• 16 hours Tesla Tumbles After Battery Day Fails To Impress
  • 23 hours Three Energy ETFs To Watch This Decade
  • 2 days What To Do With $2 Trillion In Suspicious Bank Transactions?
  • 3 days How The Stock Market Predicts Electoral Victory
  • 3 days Tesla's "Battery Day" Could Deal A Blow To Cobalt Miners
  • 4 days New TikTok Deal Hopes To Bypass National Security Concerns
  • 4 days Where Will Gold Go From Here?
  • 5 days COVID-19 Is Fueling A Pastic Waste Crisis
  • 5 days Gold Output Set To Decline
  • 6 days Uber And Lyft Look To Go Electric
  • 7 days COVID-19 Is Crushing Palladium Demand
  • 8 days This ‘Once-Boring’ Tech Company Is Now Super Hot
  • 9 days Will Air-Based Protein Be Our Future Food?
  • 9 days Google Pledges To Go Carbon-Free By 2030
  • 10 days A New Twist In The TikTok Saga
  • 10 days Gold Inches Closer To $2,000
  • 11 days Delivery Drones Are Coming Sooner Than You Think
  • 11 days Traders See More Volatility Ahead For Commodities
  • 12 days How COVID-19 Is Transforming The World's Sovereign Wealth Funds
  • 12 days Electric Vehicle Demand Set To Outpace Battery Metal Production
The Yuan May Be China's Biggest Weakness

The Yuan May Be China's Biggest Weakness

If China wants superpower status,…

A Currency War Is Brewing

A Currency War Is Brewing

As the global economy reels…

  1. Home
  2. Investing
  3. Forex

Russia Is Ditching The Dollar At A Record Pace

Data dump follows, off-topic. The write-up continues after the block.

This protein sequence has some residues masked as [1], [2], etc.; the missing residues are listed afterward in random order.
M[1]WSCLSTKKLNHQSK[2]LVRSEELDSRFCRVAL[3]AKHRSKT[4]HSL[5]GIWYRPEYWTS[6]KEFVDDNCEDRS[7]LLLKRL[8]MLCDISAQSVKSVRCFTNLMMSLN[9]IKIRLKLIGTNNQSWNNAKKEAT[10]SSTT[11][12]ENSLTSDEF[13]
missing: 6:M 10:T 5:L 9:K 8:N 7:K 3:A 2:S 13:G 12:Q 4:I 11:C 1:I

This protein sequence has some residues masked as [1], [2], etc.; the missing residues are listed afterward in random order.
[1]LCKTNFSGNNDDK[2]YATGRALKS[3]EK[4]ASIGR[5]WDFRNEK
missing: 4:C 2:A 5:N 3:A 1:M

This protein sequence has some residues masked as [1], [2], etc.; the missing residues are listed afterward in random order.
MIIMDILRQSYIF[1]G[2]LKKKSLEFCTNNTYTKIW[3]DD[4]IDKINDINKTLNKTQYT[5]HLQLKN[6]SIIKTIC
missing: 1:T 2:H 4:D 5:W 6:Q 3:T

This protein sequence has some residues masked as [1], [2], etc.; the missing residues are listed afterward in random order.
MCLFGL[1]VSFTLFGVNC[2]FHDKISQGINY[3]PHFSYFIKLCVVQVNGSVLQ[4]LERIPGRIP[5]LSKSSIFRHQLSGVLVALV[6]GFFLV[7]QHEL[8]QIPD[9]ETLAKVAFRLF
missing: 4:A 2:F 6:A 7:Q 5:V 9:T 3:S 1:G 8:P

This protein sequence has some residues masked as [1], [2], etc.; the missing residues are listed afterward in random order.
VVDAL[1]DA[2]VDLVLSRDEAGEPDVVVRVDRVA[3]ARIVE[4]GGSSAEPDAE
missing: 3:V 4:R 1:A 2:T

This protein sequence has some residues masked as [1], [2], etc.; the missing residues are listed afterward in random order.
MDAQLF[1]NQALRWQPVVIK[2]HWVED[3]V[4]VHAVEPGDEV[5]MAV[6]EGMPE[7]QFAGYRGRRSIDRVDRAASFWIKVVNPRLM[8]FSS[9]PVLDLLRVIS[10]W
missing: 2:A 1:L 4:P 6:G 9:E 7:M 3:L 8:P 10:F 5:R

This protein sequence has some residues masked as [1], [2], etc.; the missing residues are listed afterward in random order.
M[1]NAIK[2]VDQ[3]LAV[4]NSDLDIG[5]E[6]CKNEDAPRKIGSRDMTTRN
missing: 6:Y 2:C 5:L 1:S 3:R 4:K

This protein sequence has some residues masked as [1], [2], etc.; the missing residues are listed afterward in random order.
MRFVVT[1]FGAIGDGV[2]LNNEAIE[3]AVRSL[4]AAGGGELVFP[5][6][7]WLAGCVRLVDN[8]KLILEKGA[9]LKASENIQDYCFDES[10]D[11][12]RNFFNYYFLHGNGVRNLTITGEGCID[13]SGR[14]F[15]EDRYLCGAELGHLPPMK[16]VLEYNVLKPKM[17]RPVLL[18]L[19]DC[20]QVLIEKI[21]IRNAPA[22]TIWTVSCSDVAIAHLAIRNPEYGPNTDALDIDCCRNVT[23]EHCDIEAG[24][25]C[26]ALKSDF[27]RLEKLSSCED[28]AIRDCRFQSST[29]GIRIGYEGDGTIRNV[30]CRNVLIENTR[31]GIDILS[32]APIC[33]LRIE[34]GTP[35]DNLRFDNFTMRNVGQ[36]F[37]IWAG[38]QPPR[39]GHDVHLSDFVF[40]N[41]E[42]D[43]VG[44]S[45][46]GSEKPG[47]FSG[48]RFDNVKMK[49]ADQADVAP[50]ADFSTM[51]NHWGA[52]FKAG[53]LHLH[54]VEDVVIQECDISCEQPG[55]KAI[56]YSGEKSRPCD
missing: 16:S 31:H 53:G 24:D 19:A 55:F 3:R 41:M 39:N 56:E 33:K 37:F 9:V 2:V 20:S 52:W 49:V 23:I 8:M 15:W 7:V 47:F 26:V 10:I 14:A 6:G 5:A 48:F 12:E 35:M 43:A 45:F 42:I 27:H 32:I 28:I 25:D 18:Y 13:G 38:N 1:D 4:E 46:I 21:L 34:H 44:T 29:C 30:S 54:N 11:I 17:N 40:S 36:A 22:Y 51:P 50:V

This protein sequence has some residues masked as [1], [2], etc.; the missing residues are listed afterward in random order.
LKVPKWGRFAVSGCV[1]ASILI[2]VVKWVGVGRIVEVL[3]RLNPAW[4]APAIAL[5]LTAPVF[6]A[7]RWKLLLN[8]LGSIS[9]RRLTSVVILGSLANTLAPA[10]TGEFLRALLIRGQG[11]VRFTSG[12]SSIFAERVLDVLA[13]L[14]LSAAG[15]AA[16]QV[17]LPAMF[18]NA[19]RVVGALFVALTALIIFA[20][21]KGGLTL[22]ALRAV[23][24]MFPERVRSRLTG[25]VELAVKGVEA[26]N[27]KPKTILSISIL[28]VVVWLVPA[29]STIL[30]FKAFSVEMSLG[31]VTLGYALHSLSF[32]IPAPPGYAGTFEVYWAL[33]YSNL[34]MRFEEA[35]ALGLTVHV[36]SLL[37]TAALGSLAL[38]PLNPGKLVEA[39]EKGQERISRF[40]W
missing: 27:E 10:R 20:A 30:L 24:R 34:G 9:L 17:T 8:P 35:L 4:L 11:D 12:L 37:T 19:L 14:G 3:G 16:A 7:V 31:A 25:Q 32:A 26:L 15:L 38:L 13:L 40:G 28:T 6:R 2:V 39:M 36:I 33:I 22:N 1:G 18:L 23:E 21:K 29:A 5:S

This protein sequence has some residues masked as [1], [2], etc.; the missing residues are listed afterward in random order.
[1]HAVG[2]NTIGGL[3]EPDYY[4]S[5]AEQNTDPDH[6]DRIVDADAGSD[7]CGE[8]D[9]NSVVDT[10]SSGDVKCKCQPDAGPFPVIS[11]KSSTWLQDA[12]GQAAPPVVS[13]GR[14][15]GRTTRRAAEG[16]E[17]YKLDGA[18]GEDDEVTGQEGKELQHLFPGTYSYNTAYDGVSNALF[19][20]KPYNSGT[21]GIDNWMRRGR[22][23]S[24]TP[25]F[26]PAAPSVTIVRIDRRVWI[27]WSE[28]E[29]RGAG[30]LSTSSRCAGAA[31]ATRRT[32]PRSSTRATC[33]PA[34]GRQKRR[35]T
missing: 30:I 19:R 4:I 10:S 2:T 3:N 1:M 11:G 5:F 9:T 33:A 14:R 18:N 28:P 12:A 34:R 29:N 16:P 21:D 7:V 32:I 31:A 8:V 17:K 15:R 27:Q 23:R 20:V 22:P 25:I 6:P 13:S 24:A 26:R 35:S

Dollar

Nine months ago, as US Treasury yields were drifting lower from a seven-year high reached in May of last year, we pointed out a curious development in the market for US sovereign debt that to our complete lack of surprise had been overlooked by the mainstream financial press: In April and May, Russia's central bank liquidated $81 billion in Treasuries, nearly its entire holdings.

The drop was so significant, that Russia fell off the Treasury's list of the 30 or so largest Treasury holders. And in the months that have followed, as the US has imposed more economic sanctions and feuded with Putin over the fate of Venezuelan leader Nicolas Maduro, Vladimir Putin has turned instead to alternative reserves as the country's de-dollarization push continued.

Over the same period of time, Russia was a conspicuously large buyer of Chinese yuan, as Goldman Sachs noted (and as we highlighted well earlier today), helping contribute to a spike in yuan buying by reserve managers last year, as the IMF pointed out in a recent report.

Reserves

(Click to enlarge)

Reserves

(Click to enlarge)

But given the yuan's still-limited convertibility, it has its limitations as a reliable reserve for foreign central banks. Which is probably why Moscow has relied on another reserve option that's popularity has endured for most of the history of human civilization: Gold.

Data from the Russian central bank show that its gold reserves have nearly quadrupled over the past ten years and that 2018 marked the most "ambitious year yet" for Russia gold-buying, which coincided with the Central Bank of Russia's mass-dumping of its Treasury holdings.

Russia

(Click to enlarge)